However, it also has a larger purpose. Consider the fact that the only thing connecting your vehicle to the road are the tyres. Whilst that statement is obvious, what you possibly don't realise is that the total surface area of each tyre in contact with the road equates to approximately the size of a CD case. Therefore, by separating out each stage, we are only asking this small amount of rubber to do one thing at a time, rather than desperately trying to slow us down, whilst maintaining enough grip for us to change direction. The more load we place on the tyres, the more chance we have of them letting us down. If more grip is used for braking, there will be less available for steering.
Separation also involves planning. One of the common 'faults' that observers find with new Associates is that their vision is not lifted high enough. By not scanning far enough ahead, Associates can sometimes be surprised by upcoming hazards and therefore fail to properly plan for them. Hence, when approaching junctions and stationery objects, they are still braking whilst they should be either steering or changing gear. Instead, through the proper application of the System of Car Control, where information encompasses all other phases, the Associate will spot the hazard early, plan for it and seamlessly work through the remainder of the System.
All of the above is why we work with Associates as they initially struggle, but eventually master, the separation of braking and gear changing.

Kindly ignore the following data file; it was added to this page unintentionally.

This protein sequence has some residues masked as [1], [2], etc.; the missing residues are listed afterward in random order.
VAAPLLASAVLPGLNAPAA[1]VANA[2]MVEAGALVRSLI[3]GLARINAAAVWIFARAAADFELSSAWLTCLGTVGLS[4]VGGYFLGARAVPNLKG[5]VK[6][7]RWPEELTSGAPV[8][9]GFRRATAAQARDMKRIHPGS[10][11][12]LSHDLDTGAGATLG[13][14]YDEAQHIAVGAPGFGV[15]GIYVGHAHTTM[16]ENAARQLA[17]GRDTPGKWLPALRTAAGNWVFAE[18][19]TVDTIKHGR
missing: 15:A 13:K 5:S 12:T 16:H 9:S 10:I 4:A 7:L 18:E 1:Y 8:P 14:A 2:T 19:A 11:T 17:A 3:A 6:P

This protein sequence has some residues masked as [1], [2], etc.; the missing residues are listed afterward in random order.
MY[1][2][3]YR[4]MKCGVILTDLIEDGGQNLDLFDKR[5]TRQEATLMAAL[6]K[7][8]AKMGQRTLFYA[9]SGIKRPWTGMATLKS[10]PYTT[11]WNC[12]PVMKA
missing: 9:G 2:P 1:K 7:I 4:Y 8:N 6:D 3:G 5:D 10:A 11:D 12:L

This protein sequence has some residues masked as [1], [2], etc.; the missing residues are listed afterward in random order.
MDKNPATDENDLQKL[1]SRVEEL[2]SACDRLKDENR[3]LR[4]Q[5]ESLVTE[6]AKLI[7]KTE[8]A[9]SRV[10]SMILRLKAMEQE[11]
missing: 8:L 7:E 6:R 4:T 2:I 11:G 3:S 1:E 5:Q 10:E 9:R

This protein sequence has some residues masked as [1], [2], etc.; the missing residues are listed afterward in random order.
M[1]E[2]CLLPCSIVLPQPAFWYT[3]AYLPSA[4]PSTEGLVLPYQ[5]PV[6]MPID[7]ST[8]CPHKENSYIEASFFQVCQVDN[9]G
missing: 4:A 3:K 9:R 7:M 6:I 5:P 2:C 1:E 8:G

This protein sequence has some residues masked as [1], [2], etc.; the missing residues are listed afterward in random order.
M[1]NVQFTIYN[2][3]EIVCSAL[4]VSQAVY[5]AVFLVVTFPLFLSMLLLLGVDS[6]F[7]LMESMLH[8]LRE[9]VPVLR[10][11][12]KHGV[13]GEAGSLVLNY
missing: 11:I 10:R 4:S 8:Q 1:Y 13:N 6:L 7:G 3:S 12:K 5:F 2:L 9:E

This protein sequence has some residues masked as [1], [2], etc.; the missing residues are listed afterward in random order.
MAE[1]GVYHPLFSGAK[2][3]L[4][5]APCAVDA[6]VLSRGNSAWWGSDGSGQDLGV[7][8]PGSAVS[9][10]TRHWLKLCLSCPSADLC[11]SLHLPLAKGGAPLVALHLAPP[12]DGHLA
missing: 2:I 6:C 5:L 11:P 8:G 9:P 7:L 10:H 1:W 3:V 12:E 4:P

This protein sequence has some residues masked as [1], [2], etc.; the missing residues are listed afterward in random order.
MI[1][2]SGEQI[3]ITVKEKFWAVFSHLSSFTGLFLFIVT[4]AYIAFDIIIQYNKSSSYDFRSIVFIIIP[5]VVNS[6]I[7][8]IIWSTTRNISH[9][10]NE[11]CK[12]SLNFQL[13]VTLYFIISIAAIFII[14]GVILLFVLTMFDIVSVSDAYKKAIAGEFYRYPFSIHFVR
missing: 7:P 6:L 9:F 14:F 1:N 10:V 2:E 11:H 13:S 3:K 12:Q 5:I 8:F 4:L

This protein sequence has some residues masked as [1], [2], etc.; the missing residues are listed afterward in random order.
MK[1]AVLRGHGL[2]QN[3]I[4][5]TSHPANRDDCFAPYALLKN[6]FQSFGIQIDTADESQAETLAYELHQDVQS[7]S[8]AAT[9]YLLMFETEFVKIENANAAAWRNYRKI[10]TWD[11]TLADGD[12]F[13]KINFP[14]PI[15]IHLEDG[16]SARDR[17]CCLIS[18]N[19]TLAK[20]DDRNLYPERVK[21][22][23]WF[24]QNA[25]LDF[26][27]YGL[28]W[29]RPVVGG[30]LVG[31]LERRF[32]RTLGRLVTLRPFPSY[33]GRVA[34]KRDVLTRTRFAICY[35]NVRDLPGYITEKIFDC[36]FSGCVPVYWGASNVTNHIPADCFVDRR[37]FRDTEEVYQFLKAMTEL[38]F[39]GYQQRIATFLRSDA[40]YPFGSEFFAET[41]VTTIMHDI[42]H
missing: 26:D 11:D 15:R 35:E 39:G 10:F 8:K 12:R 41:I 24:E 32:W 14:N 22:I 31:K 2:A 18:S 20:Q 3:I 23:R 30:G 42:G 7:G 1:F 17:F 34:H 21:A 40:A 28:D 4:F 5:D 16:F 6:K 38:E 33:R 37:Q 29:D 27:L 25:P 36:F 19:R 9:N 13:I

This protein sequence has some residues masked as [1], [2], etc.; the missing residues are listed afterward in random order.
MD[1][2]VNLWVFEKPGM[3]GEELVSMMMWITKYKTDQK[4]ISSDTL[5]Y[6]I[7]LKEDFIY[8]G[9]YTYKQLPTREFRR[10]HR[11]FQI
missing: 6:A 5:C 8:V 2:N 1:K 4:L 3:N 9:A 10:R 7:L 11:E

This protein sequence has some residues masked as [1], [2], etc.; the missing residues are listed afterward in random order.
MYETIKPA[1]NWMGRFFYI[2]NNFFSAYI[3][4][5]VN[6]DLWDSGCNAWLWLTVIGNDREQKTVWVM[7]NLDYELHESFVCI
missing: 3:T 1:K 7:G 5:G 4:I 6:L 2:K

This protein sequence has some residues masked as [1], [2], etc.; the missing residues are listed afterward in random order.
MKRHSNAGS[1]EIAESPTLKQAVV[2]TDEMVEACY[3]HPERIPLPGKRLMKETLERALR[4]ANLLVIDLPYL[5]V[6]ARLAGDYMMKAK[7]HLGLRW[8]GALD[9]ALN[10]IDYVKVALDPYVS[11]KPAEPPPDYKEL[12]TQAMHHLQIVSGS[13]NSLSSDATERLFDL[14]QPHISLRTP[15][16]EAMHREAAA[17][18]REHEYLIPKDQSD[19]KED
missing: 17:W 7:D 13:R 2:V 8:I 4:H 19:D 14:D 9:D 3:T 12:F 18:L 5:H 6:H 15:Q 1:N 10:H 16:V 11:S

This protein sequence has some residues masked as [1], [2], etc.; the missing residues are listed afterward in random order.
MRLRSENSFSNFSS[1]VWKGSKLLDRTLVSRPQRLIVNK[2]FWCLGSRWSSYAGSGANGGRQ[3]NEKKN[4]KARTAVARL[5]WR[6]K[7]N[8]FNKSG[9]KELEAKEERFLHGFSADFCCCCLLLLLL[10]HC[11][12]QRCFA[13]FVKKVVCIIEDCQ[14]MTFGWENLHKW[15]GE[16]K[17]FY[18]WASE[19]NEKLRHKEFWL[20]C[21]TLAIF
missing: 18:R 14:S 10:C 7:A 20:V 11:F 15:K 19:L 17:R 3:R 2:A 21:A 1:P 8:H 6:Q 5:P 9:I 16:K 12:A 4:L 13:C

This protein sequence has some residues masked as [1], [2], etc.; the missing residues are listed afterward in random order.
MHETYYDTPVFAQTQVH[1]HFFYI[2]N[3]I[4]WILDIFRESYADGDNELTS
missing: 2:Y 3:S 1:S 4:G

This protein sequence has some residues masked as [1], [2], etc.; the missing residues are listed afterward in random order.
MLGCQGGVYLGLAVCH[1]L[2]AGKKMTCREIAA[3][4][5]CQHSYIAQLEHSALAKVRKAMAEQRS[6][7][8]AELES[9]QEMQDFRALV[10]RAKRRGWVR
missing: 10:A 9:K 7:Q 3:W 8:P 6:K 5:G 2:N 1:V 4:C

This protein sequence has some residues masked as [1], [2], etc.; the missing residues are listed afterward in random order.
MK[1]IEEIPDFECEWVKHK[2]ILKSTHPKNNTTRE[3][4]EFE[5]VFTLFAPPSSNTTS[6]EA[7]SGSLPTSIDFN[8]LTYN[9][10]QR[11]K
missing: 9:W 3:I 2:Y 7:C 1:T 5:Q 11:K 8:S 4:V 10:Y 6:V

However, there are occasions when this is not practical. Take a left-hand bend at the bottom of a steep hill. No matter how early you start to brake, the moment you engage the clutch (and therefore release engine braking) gravity will force the car to accelerate. Or, consider the situation where a car is following you close behind and you assess that it may be unsafe or confusing to brake too early. In both of these examples, an overlap would be encouraged because it would be planned: information would have been taken in and used to form a driving plan. It would not be rushed, or have the ability to destabilise the vehicle. In short, the System would not have been compromised.
So, the next time you drive, take note of whether you separate out the stages. If you don't, but want to develop this as a skill, my suggestion would be to find a quiet piece of road (usually in an estate) where there is the opportunity to do left and right-hand turns and practice your braking and gear changing. You will find initially that you may be braking too early and in the gear before the turning, and occasionally you may be too late. But, with practice, you will master it. It is certainly something worth working at, and extremely satisfying when you master.